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    13
    Thank you. I was wondering if engraving would cause any damage/rust, etc.
  6. MikeD

    MikeD I'm Your Huckleberry Staff Member Global Moderator "Philanthropist"

    Messages:
    11,577
    If done properly, no. Mossberg receivers are aluminum so no worries about rust.
    Susie and John A. like this.
  7. Susie

    Susie .22LR

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    13
    Thank you so much.
  8. John A.

    John A. I'm "THAT" guy Staff Member Global Moderator Moderator

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    13,402
    The 500 is a lot less expensive than the 590's.

    The 590's are also a little heavier due to the thicker barrel.

    Mossberg has made over a million 500 shotguns. That isn't by accident.

    12 gauge has more payload, meaning, pellets. Both can have similar velocities and such. The 20 can be made to have less velocity between the two, and thus, less kick since it's a smaller diameter shell for those that could use it. Smaller framed, younger, handicapped, or however you want to look at it.

    12 gauge has a lot more options for shells.

    Those are some of the main differences between the two to help you determine which may suit your needs better.

    Is that your dog in your avatar? If it is, I love it. I used to have a walker that looked a lot like that one. Though a lot more black and tan obviously. His eyes and face looked almost just like that one. He was such a good coon dog. I miss hunting with him.

    Edit to add: Welcome to the forum.
    Susie and MikeD like this.
  9. Ernst

    Ernst .410

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    65
    Susie, welcome to the forum. Just one clarification please given that you've posted on the 590 SHOCKWAVE thread.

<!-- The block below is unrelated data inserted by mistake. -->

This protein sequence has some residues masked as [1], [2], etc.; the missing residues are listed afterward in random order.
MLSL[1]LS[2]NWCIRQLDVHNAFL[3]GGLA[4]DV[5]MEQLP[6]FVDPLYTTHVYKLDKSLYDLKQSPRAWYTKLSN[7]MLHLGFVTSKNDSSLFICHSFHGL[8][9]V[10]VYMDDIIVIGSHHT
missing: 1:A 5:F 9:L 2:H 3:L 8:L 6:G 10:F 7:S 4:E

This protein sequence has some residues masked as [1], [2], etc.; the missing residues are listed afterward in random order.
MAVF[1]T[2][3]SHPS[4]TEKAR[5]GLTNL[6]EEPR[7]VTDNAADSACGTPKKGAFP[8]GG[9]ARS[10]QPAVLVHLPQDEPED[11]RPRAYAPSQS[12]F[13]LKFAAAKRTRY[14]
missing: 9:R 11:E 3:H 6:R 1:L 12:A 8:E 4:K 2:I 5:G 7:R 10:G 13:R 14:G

I assume you're looking for a shoulder fired shotgun for bird hunting? While a Shockwave is a great home defense or work gun, bird hunting would certainly be easier with a standard model 500 or 590.

    Both are excellent guns with a multitude of barrel and choke combinations plus takes only a couple of minutes to change barrels. I'd recommend you handle both and see which one is a good fit from both a weight point of view and proper length of pull (lop). LOP is very important for efficient tracking and leading birds.

    12 vs. 20 is a personal choice. I'd prefer 12 gauge for heavy bird hunting like geese and ducks. But 20 gauge is fine with the right loads. As someone has already mentioned recoil probably not an issue with birdshot .

    Again welcome.

    Regards
    Susie likes this.
  10. Bobster

    Bobster .30-06 Supporter

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    1,633
    I had a "Birds Unlimited" 500 that had an engraved receiver from the factory. I think the bolt was engraved, as well.

    BTW, Welcome Aboard, Susie! :)

    PS: I found some pics of the receiver... Model 500AL with 28" barrel

    500al3.jpg
    500al4.jpg
    Susie, John A. and MikeD like this.
  11. John A.

    John A. I'm "THAT" guy Staff Member Global Moderator Moderator

    Messages:
    13,402